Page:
En EspaŅol

Q. Who is Mr. Smarty Plants?

A: There are those who suspect Wildflower Center volunteers are the culpable and capable culprits. Yet, others think staff members play some, albeit small, role. You can torture us with your plant questions, but we will never reveal the Green Guru's secret identity.

Help us grow by giving to the Plant Database Fund or by becoming a member

Did you know you can access the Native Plant Information Network with your web-enabled smartphone?

Share

Ask Mr. Smarty Plants

Ask Mr. Smarty Plants is a free service provided by the staff and volunteers at the Lady Bird Johnson Wildflower Center.

Search Smarty Plants
    
 
See a list of all Smarty Plants questions
Can't find the answer in our existing FAQs, submit a question to Mr. Smarty Plants.
Need help with plant identification, visit the plant identification page.
 
rate this answer
Not Yet Rated

Saturday - May 04, 2013

From: Clarksville, TN
Region: Southeast
Topic: Plant Identification, Shrubs
Title: Plant Identification from Clarksville TN
Answered by: Barbara Medford

QUESTION:

We live on a north facing wooded ridge line in Middle TN. I have a single large (6') bush that is blooming now (late April) with beautiful 6" long, end of stem clusters of small pink flowers in 3-5 bud clusters branching off of the stem. The flowers are delicate, four petal, 1/2 -3/4" long that extends out of a 1/2 " vase-shaped pod. The leaves are finely toothed, whorled, 5-leaf elongated, pointy tipped with perfectly parallel veins. I can send a picture if you give me a cell phone #. I have looked at several on-line ID keys and have come up dry. Please help. Thanks!

ANSWER:

Sadly, we are no longer able to accept pictures for plant identification. Please see our page on Plant Identification for some other resources that might be able to help you, including identification from pictures.

However, we did want to at least try, so we went to our Native Plant Database and, using the Combination Search, looked for shrubs native to Tennessee that bloomed in April and have pink blooms. We only found two that we thought came close. It is very possible that the plant is a non-native. The Lady Bird Johnson Wildflower Center is committed to the growth, propagation and protection of plants native to North America but also to the areas in which they have evolved; in your case, Montgomery County, Tennessee. If it is, indeed, a non-native, it would be out of our range of expertise.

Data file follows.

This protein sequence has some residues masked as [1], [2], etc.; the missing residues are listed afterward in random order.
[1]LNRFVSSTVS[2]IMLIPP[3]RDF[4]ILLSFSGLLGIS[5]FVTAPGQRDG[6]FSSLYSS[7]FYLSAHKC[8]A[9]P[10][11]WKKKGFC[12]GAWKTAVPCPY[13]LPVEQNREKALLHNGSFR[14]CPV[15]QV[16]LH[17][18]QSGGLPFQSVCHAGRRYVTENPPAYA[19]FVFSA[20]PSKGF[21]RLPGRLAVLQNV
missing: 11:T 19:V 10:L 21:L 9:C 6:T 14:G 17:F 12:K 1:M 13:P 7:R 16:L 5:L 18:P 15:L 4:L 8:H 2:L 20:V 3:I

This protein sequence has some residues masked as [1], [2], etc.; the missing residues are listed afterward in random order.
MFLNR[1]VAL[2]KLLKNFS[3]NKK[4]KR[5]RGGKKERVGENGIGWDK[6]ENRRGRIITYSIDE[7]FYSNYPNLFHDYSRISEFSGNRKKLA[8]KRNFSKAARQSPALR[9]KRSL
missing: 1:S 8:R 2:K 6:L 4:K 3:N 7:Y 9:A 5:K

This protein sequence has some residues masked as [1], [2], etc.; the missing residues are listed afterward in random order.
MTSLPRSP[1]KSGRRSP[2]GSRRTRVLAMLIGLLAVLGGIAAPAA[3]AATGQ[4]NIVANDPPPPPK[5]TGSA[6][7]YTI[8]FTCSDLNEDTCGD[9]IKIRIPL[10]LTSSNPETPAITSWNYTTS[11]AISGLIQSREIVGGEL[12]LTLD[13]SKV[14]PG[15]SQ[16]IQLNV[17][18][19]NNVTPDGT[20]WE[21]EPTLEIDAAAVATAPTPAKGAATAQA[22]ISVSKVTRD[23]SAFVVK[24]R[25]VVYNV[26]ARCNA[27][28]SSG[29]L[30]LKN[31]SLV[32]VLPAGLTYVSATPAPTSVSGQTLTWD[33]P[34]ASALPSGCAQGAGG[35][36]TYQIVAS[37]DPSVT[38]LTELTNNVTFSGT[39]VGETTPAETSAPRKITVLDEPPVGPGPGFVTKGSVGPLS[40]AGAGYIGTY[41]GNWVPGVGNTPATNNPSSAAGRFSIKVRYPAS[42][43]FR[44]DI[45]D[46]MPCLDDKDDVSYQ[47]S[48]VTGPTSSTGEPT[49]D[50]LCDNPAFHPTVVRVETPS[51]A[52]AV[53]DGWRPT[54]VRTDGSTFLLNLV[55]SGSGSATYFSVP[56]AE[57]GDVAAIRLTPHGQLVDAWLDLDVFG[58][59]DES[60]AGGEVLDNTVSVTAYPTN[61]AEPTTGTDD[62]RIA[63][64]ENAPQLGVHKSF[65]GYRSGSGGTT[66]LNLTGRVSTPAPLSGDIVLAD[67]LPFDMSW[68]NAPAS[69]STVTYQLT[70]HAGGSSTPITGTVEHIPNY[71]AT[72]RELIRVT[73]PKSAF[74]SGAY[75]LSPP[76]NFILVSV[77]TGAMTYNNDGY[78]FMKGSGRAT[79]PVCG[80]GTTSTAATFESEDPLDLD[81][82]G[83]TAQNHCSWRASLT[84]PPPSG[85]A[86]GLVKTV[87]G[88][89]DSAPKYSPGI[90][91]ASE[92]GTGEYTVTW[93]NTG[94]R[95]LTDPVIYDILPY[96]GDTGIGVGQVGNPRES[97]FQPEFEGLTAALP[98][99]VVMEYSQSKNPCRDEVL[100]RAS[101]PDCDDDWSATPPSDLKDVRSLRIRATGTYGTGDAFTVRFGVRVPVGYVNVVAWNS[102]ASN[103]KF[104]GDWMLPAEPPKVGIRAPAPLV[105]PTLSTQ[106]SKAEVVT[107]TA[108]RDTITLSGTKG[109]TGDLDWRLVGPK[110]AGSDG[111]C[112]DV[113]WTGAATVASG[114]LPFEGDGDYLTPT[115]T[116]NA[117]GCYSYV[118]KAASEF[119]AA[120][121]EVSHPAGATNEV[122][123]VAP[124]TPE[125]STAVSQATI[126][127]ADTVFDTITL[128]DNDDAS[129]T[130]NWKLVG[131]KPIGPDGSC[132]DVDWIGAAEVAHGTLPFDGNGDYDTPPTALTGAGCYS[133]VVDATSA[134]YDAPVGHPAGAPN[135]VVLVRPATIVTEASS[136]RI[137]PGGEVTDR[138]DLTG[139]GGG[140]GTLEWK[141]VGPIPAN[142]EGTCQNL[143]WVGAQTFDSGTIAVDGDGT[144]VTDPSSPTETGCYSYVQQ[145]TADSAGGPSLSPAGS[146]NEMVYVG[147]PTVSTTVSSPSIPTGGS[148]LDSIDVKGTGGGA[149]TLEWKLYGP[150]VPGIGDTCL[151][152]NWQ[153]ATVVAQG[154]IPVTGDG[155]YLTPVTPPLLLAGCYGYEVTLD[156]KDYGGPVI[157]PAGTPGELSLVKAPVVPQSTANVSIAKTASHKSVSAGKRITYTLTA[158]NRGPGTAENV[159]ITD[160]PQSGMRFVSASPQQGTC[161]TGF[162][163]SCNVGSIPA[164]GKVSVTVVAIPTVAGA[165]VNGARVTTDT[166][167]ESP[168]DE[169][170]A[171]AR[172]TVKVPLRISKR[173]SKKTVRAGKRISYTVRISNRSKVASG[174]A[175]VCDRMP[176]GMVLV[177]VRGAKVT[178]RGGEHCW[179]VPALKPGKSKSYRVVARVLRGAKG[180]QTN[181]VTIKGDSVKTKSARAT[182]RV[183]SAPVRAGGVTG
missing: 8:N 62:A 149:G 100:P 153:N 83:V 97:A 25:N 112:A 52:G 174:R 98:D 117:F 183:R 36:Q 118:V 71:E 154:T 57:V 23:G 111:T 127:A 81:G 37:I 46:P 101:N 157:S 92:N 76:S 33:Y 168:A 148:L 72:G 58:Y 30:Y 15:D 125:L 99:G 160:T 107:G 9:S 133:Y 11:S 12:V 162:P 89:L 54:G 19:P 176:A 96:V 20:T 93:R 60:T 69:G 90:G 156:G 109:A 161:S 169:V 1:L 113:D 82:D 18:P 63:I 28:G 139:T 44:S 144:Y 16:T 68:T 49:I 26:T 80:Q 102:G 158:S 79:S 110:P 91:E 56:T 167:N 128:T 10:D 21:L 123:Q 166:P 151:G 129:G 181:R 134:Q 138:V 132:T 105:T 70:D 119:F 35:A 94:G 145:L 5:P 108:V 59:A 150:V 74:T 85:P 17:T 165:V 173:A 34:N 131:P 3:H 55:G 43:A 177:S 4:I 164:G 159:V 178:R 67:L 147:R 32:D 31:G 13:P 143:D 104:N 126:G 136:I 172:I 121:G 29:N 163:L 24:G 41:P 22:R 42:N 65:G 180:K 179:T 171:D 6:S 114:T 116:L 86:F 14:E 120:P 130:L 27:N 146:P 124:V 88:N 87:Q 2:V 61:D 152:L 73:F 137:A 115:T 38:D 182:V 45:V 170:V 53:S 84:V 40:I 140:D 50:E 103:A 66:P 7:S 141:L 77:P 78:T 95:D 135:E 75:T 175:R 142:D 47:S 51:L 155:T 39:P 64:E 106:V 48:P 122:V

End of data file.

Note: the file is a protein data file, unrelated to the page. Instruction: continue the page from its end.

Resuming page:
Here are the two we found:

Rhododendron calendulaceum (Flame azalea)

Rhododendron periclymenoides (Pink azalea)

 

From the Image Gallery


Mountain azalea
Rhododendron canescens

Pink azalea
Rhododendron periclymenoides

More Plant Identification Questions

Identity of red flower that looks like a blue bell
May 31, 2013 - Looking for the name of a flower that grows in Breckinridge county Kentucky. It's looks similar to the blue bell but blood red in color. Any help is appreciated.
view the full question and answer

Information about pre-1920s biodiversity near San Antonio
February 12, 2012 - Dear Mr. Smarty Plants: I am transforming my .3 acre urban yard three miles north of downtown San Antonio into a native wildscape. I am planting all native plants using your website, books, and nea...
view the full question and answer

Identification of bushes with red berries in Tennessee
January 31, 2012 - I was recently traveling thru Clarksville, TN and saw these bushes (at the shopping mall) that had clusters of small red berries on them. They were not a Holly that I know of. The leaves were not th...
view the full question and answer

Identification of perennial with dark red/purple flowers
November 17, 2011 - Need to identify a lovely perennial here in Norfolk, Virginia. It reseeds itself, spreads, and lingers into the late fall. It has rather thick, dark green, alternate spatulate leaves at the base wit...
view the full question and answer

Tentative identification of Viola sagittata
June 23, 2007 - I am trying to find name of wildflower, Violet growing in adjoning woods. I have not been able to find it on internet. The non-basal leaves are very irregular in shape, grow to six inches, no two ali...
view the full question and answer

Smarty Plants's Facebook profile Support the Wildflower Center by Donating Online or Becoming a Member today.

Mr. Smarty Plants wants you to be his Facebook friend. Click the Facebook icon to add yourself to Mr. Smarty Plants list of friends.
E-NEWSLETTER | BECOME A MEMBER | DONATE NOW | MEDIA | SITEMAP
© 2015 Lady Bird Johnson Wildflower Center